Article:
Candida antarctica lipase B (CALB) and C. antarctica lipase B fused to a cellulose-binding domain (CBD-CALB) were expressed functionally in the methylotrophic yeast Pichia pastoris. The cellulose-binding domain originates from cellulase A of the anaerobic rumen fungus Neocallimastix patriciarum. The genes were fused to the a-factor secretion signal sequence of Saccharomyces cerevisiae and placed under the control of the alcohol oxidase gene (AOX1) promoter. The recombinant proteins were secreted into the culture medium reaching levels of approximately 25 mg/L. The proteins were purified using hydrophobic interaction chromatography and gel filtration with an overall yield of 69%. Results from endoglycosidase H digestion of the proteins showed that CALB and CBD-CALB were N-glycosylated. The specific hydrolytic activities of recombinant CALB and CBD-CALB were identical to that reported for CALB isolated from its native source. The fusion of the CBD to the lipase resulted in a greatly enhanced binding toward cellulose for CBD-CALB compared with that for CALB.

  • 8. Sjodahl, J.
    et al.
    Emmer, Åsa
    KTH, Superseded Departments, Chemistry.
    Vincent, J.
    Roeraade, Johan
    KTH, Superseded Departments, Chemistry.
    Characterization of proteinases from Antarctic krill (Euphausia superba)2002In: Protein Expression and Purification, ISSN 1046-5928, E-ISSN 1096-0279, Vol. 26, no 1, p. 153-161Article in journal (Refereed)
    Abstract [en]

    Fractions of three trypsin-like proteinases, TL I, TL II, and TL III, a chymotrypsin-like proteinase, CL, two carboxypeptidase A enzymes, CPA I and CPA II and two carboxypeptidase B enzymes. CPB I and CPB II, from Antarctic krill (Euphausia superba) have been characterized with respect to purity by the means of capillary electrophoresis, CE, and matrix-assisted laser desorption/ionization time-of-flight mass spectrometry (MALDI-TOF-MS). The masses of the trypsin-like and chymotrypsin-like proteinases were determined to be 25,020, 25,070, 25,060. and 26,260 Da for TL I, TL II, TL III, and CL, respectively. The masses of the CPA enzymes are likely 23,170 and 23,260 Da. whereas the CPB enzyme masses likely are 33,730 and 33,900 Da, The degradation efficiency and cleavage pattern of the trypsin-like proteinases were studied with native myoglobin as a model substrate using CE, MALDI-TOF-MS, and nanoelectrospray mass spectrometry (nESI-MS). The degradation efficiency of the trypsin-like proteinases was found to be approximately 12 and 60 times higher compared to bovine trypsin at 37 degreesC and 1-3 degreesC, respectively. All three fractions of trypsin-like proteinases showed a carboxypeptidase activity in combination with their trypsin activity.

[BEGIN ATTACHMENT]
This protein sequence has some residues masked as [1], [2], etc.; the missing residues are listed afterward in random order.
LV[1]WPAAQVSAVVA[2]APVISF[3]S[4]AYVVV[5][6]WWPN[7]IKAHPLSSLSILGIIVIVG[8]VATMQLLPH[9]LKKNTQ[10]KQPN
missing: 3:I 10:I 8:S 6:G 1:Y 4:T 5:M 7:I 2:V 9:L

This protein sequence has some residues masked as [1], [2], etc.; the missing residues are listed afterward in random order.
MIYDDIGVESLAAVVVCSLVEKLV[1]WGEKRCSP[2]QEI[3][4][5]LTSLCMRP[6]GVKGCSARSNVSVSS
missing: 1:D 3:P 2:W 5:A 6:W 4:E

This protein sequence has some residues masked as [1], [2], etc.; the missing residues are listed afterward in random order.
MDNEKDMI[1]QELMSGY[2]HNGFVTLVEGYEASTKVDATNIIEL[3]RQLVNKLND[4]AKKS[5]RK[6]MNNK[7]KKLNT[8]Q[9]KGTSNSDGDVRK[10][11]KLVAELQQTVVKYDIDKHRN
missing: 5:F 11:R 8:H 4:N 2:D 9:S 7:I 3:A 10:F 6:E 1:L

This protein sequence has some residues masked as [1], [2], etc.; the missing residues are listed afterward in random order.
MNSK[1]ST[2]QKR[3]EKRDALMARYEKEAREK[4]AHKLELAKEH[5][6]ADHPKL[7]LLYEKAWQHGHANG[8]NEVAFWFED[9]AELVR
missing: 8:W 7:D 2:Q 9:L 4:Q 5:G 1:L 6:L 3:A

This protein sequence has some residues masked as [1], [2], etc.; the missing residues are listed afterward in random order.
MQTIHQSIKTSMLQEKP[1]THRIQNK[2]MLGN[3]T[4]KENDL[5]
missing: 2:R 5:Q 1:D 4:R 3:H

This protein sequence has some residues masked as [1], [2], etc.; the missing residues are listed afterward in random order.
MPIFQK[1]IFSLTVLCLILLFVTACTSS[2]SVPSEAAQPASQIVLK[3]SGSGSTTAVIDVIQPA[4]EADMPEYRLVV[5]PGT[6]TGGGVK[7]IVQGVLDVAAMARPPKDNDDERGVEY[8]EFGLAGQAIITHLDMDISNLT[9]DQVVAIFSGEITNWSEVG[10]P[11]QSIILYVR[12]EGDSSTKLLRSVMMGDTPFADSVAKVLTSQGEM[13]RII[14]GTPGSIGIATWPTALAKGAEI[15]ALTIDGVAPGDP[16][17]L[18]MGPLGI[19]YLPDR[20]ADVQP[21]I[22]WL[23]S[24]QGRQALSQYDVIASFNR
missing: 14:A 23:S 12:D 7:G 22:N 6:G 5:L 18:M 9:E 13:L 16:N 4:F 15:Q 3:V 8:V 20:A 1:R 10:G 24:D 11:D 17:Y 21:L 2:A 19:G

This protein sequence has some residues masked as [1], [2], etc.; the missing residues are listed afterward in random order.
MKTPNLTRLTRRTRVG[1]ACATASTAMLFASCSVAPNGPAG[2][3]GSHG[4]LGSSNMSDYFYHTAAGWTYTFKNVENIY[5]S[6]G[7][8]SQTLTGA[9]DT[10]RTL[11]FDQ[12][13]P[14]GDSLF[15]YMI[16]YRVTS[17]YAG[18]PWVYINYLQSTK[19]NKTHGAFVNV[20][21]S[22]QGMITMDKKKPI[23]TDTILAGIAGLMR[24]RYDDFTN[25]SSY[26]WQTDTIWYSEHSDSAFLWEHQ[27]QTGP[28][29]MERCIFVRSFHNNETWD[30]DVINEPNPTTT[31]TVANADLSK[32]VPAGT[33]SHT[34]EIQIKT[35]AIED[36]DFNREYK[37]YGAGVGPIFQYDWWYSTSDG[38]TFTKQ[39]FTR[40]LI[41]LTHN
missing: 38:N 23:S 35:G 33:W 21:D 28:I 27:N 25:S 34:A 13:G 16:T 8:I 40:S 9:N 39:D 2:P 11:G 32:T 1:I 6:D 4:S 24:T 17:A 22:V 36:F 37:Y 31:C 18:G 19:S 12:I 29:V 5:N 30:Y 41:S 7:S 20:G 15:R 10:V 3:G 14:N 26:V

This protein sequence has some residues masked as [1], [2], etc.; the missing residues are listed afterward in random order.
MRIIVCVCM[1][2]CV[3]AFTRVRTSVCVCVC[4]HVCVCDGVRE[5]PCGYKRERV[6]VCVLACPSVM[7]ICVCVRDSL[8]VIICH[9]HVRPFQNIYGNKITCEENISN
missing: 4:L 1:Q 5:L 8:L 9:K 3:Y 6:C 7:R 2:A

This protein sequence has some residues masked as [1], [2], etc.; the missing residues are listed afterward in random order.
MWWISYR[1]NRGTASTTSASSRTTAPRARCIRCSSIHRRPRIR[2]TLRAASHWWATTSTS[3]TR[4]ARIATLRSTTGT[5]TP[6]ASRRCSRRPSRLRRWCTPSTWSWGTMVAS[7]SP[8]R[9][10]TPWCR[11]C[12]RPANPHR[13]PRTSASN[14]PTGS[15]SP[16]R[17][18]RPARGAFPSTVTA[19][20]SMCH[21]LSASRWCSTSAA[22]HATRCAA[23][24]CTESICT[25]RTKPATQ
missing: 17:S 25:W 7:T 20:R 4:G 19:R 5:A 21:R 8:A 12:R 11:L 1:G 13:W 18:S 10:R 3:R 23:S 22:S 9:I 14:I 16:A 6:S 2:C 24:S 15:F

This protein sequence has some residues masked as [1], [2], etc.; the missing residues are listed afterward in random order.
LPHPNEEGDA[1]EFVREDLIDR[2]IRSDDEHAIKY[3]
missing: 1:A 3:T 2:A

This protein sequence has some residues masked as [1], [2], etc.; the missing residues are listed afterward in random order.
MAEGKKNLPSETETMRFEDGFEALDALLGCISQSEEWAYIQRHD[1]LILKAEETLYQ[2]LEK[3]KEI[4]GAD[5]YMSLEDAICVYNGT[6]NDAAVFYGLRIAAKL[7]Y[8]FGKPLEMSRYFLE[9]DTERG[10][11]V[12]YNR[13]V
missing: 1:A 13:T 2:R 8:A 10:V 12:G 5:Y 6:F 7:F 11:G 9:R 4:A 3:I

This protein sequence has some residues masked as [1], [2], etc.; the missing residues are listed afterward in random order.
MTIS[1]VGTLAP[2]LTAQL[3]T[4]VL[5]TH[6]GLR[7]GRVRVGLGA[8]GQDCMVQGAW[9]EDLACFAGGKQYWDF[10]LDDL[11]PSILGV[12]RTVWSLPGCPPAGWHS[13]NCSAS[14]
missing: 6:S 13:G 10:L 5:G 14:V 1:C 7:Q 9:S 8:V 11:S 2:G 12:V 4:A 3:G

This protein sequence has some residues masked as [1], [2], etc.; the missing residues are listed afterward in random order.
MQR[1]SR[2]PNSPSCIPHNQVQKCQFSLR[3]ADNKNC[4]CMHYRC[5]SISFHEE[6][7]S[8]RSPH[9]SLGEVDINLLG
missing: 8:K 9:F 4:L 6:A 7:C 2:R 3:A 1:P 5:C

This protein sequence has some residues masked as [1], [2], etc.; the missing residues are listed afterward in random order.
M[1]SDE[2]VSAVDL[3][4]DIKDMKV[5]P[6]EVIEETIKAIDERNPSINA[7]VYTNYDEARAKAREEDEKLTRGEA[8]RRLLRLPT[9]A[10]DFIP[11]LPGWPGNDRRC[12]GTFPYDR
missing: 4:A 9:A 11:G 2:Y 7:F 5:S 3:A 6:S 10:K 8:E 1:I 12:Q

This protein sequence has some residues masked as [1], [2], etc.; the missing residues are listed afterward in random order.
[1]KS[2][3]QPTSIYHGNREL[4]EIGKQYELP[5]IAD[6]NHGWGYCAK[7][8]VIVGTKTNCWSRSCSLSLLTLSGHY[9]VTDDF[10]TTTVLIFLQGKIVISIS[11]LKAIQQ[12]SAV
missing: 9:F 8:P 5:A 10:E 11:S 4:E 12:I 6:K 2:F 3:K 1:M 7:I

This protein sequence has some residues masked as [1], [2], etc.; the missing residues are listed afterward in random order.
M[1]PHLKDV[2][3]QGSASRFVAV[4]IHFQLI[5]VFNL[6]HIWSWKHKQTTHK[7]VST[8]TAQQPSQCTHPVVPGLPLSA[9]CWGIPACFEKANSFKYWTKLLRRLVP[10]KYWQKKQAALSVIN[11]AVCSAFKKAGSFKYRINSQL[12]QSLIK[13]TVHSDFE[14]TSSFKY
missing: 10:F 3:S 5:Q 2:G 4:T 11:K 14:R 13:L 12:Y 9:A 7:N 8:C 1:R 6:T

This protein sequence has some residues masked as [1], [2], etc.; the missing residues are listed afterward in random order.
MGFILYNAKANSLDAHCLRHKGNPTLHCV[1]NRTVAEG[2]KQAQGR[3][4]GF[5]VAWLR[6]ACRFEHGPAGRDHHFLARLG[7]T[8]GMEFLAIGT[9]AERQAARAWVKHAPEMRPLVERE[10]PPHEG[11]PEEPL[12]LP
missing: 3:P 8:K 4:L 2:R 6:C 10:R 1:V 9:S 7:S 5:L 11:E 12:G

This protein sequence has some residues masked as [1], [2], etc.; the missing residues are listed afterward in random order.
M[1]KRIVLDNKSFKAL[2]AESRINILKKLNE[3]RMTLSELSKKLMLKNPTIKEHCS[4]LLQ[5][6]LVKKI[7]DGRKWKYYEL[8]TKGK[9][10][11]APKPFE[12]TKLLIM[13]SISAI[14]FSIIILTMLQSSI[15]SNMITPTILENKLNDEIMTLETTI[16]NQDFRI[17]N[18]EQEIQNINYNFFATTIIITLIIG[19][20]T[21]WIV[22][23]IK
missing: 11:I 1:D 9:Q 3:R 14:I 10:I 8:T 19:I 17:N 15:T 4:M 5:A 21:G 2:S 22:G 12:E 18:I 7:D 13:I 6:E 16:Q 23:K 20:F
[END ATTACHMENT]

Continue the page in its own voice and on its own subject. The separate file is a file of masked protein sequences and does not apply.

• 9.
    Steen, Johanna
    et al.
    KTH, School of Biotechnology (BIO), Proteomics.
    Uhlén, Mathias
    KTH, School of Biotechnology (BIO), Proteomics.
    Hober, Sophia
    KTH, School of Biotechnology (BIO), Proteomics.
    Ottosson, Jenny
    KTH, School of Biotechnology (BIO), Proteomics.
    High-throughput protein purification using an automated set-up for high-yield affinity chromatography2006In: Protein Expression and Purification, ISSN 1046-5928, E-ISSN 1096-0279, Vol. 46, no 2, p. 173-178Article in journal (Refereed)
    Abstract [en]

    One of the key steps in high-throughput protein production is protein purification. A newly developed high-yield protein purification and isolation method for laboratory scale use is presented. This procedure allows fully automated purification of up to 60 cell lysates with milligram yields of pure recombinant protein in 18.5 h. The method is based on affinity chromatography and has been set up on an instrument that utilizes positive pressure for liquid transfer through columns. A protocol is presented that includes all steps of equilibration of the chromatography resin, load of sample, wash, and elution without any manual handling steps. In contrast to most existing high-throughput protein purification procedures, positive pressure is used for liquid transfer rather than vacuum. Positive pressure and individual pumps for each liquid channel contribute to controlled flow rates and eliminate the risk of introducing air in the chromatography resin and therefore ensure stable chromatography conditions. The procedure is highly reproducible and allows for high protein yield and purity.

  • 10.
    Tegel, Hanna
    et al.
    KTH, School of Biotechnology (BIO), Proteomics.
    Tourle, Samuel
    KTH, School of Biotechnology (BIO), Proteomics.
    Ottosson, Jenny
    KTH, School of Biotechnology (BIO), Proteomics.
    Persson, Anja
    KTH, School of Biotechnology (BIO), Proteomics.
    Increased levels of recombinant human proteins with the Escherichia coli strain Rosetta(DE3)2010In: Protein Expression and Purification, ISSN 1046-5928, E-ISSN 1096-0279, Vol. 69, no 2, p. 159-167Article in journal (Refereed)
    Abstract [en]